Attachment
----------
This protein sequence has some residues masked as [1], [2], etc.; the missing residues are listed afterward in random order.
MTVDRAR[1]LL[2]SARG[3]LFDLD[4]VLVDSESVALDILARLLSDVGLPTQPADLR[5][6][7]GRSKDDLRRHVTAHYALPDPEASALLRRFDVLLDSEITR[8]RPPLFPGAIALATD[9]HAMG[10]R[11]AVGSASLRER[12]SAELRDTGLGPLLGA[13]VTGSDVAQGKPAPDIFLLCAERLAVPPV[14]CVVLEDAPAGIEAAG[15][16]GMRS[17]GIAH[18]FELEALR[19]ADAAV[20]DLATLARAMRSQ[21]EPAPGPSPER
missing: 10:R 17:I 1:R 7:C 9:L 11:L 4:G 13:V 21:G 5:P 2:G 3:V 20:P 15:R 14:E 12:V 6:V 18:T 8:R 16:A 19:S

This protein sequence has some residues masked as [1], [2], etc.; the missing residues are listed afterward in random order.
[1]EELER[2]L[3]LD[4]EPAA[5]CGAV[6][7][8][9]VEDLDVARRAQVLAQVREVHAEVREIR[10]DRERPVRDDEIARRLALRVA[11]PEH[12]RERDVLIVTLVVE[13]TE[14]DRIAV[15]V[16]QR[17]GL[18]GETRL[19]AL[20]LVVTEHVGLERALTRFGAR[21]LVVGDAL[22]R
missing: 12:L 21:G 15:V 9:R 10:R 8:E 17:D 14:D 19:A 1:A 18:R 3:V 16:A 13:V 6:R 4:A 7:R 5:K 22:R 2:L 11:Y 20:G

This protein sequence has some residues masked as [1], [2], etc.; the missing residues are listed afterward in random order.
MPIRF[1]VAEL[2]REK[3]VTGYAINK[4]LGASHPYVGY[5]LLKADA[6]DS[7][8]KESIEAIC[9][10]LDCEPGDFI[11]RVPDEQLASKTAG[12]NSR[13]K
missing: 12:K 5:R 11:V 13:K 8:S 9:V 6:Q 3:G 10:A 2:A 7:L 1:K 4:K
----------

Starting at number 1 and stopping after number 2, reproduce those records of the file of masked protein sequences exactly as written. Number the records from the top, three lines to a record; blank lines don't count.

This protein sequence has some residues masked as [1], [2], etc.; the missing residues are listed afterward in random order.
MTVDRAR[1]LL[2]SARG[3]LFDLD[4]VLVDSESVALDILARLLSDVGLPTQPADLR[5][6][7]GRSKDDLRRHVTAHYALPDPEASALLRRFDVLLDSEITR[8]RPPLFPGAIALATD[9]HAMG[10]R[11]AVGSASLRER[12]SAELRDTGLGPLLGA[13]VTGSDVAQGKPAPDIFLLCAERLAVPPV[14]CVVLEDAPAGIEAAG[15][16]GMRS[17]GIAH[18]FELEALR[19]ADAAV[20]DLATLARAMRSQ[21]EPAPGPSPER
missing: 10:R 17:I 1:R 7:C 9:L 11:L 4:G 13:V 21:G 5:P 2:G 3:V 20:P 15:R 14:E 12:V 6:V 18:T 8:R 16:A 19:S

This protein sequence has some residues masked as [1], [2], etc.; the missing residues are listed afterward in random order.
[1]EELER[2]L[3]LD[4]EPAA[5]CGAV[6][7][8][9]VEDLDVARRAQVLAQVREVHAEVREIR[10]DRERPVRDDEIARRLALRVA[11]PEH[12]RERDVLIVTLVVE[13]TE[14]DRIAV[15]V[16]QR[17]GL[18]GETRL[19]AL[20]LVVTEHVGLERALTRFGAR[21]LVVGDAL[22]R
missing: 12:L 21:G 15:V 9:R 10:R 8:E 17:D 14:D 19:A 1:A 18:R 3:V 16:A 13:V 6:R 4:A 7:R 5:K 22:R 2:L 11:Y 20:G